I’m not retiring from genealogy.
But do you track when your ancestor retired from their regular job? I realize that not everyone lives long enough to retire or is financially able to retire, but some people do. Is that retirement date something you try and find out?
My Mom taught for forty years and I realize now that I don’t have in my genealogy notes when she stopped teaching school full time. She substitute taught for many years after that–but only in the district where she spent her career and only in the primary grades. My Dad never retired and passed away while driving his truck after checking his cattle–on the same gravel road where he had walked to school as a mall child.
Knowing if your ancestor retired (or not) tells you something about them. If they worked another job after “retirement” that says something as well. I had one farming ancestor who retired once he had acquired enough real estate to start all his sons in farming. The father rented his land to his sons and retired. That ancestor is atypical as most of my farming ancestors continued to farm in some capacity until their death or until an illness prevented them from doing so. I need to track those illnesses as well.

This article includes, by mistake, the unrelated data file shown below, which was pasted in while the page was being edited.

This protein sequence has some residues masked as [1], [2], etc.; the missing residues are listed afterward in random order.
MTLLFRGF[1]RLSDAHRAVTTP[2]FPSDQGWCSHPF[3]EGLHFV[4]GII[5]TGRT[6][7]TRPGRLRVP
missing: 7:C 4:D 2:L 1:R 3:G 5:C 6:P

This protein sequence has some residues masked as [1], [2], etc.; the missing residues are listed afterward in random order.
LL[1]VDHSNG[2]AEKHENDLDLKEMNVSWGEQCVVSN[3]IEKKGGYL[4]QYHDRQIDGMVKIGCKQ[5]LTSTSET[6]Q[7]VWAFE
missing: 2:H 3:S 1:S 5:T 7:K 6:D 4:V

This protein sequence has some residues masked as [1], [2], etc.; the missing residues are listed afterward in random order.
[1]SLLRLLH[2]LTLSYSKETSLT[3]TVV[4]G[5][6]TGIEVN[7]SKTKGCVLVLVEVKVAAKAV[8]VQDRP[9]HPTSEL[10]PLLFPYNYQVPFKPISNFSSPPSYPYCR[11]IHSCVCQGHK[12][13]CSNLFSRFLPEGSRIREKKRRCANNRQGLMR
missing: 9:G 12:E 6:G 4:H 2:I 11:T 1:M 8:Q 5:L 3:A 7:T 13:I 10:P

Retirement may meaning moving or spending part of the year in a warmer locale. One set of my grandparents wintered in Florida after they stopped farming. My other set stayed on the farm their entire life and actively farmed as long as their health permitted. At some point as his health declined that grandfather had to give up the milk cows as he simply could not physically do it any longer. His wife eventually had to give up the chickens when she could no longer care for them either.
There are many things we track in our ancestor’s lives and those things are important. There are transitions in the lives of our more recent ancestors (and ourselves) that we may wish to track as well. Sometimes those bridges are just as monumental as the vital events that genealogists track.
I don’t remember my Grandpa so the getting rid of the milk cows does not resonate with me–it was well before I was born. But Grandma having to get rid of her chickens was that moment when I realized that she wasn’t going to be around forever. Her death generated more records to be certain.
But the events that tug at our heartstrings are just as important as well.